PostPosted: Tue May 19, 2015 3:18 pm 
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Great work!

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 Post subject: Re: WCSTA -06- 56 T1
PostPosted: Tue May 19, 2015 11:10 pm 
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Harlan,

When you get to the point where you need to install the oil lines and front coolers there is a vendor supplying the complete 356A carrera front oil cooler ducting. Company called Gretener Prototype Engineering (GPE) makes beautifully accurate A carrera oil cooler ducting. They also supply the cooler mount blocks, the mount brackets and the oil line fittings. Price per side for the mount block, two of the 90 degree oil line fittings, the entire ducting assembly and mount brackets is $US 1395. Contact Mr. Urs Gretener at 805-239-2866 or by Email at gretener@worldnet.att.net.
Attachment:
File comment: Gretener oil cooler ducting.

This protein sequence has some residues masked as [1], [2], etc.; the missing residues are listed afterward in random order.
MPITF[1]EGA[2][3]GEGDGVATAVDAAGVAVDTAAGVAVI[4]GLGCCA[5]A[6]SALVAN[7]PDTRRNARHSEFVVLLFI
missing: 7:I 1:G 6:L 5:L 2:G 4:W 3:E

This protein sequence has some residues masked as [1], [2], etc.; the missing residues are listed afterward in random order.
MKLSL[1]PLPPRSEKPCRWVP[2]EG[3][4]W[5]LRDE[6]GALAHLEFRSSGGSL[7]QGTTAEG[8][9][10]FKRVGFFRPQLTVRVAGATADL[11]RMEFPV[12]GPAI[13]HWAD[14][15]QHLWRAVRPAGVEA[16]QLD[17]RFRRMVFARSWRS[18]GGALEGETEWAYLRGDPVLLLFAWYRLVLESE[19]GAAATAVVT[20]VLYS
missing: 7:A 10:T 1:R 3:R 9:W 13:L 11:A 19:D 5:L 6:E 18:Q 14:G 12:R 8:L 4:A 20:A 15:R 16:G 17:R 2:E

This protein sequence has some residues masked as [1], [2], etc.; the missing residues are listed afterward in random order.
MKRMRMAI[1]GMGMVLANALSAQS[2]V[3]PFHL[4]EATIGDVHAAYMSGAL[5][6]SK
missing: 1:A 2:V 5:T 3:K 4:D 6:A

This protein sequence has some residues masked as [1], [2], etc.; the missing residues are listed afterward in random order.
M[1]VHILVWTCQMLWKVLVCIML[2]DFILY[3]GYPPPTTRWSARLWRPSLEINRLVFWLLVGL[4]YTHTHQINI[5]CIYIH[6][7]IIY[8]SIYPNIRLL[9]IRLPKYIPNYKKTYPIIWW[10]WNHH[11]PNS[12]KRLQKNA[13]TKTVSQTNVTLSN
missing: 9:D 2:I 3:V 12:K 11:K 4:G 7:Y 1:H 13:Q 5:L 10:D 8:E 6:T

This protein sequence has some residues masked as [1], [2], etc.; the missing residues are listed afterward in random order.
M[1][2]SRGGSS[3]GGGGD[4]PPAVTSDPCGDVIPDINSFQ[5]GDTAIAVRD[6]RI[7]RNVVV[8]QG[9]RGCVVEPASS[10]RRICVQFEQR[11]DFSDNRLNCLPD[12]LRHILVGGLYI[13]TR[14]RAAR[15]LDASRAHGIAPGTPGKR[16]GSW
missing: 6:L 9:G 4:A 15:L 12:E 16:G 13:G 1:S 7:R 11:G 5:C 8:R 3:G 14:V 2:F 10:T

100_5618.JPG
100_5618.JPG [ 31.9 KiB | Viewed 4303 times ]

Attachment:
File comment: Ducting and mount bracket parts
GPE-356-GTOCSKL.JPG
GPE-356-GTOCSKL.JPG [ 34.49 KiB | Viewed 4303 times ]

Attachment:
File comment: Oil cooler mount block parts
GPE-356-GTOCMB.JPG
GPE-356-GTOCMB.JPG [ 34.41 KiB | Viewed 4303 times ]

For the oil lines, several of the metric supply houses sell the 15mm OD by 1mm wall tubing. Fittings are Parker EO 15mm tube fittings - get their catalogue and you can order the necessary fittings from any large hydraulic supply house. Only real difference is the large nuts that secure the ferules had a round section machined on them back in the day. Now they are hex shaped top to bottom. Spyder sports sells the oil line brackets that you weld in the wheel wells. Alternately if you feel like fabricating the cooler ducting parts and brackets and the oil line brackets I can send you PDF files with full size tracings. But the GPE stuff is very nice!

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 Post subject: Re: WCSTA -06- 56 T1
PostPosted: Wed May 20, 2015 1:43 am 
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You always find the cool stuff Bill and it never ceases to amaze me!


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 Post subject: Re: WCSTA -06- 56 T1
PostPosted: Wed Feb 17, 2016 2:18 pm 
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That's neat stuff. T1's however, had only the oil tank, no front coolers. (I think the factory coups built for the street began using the front coolers with the 692 plain bearing engines starting in 1969.)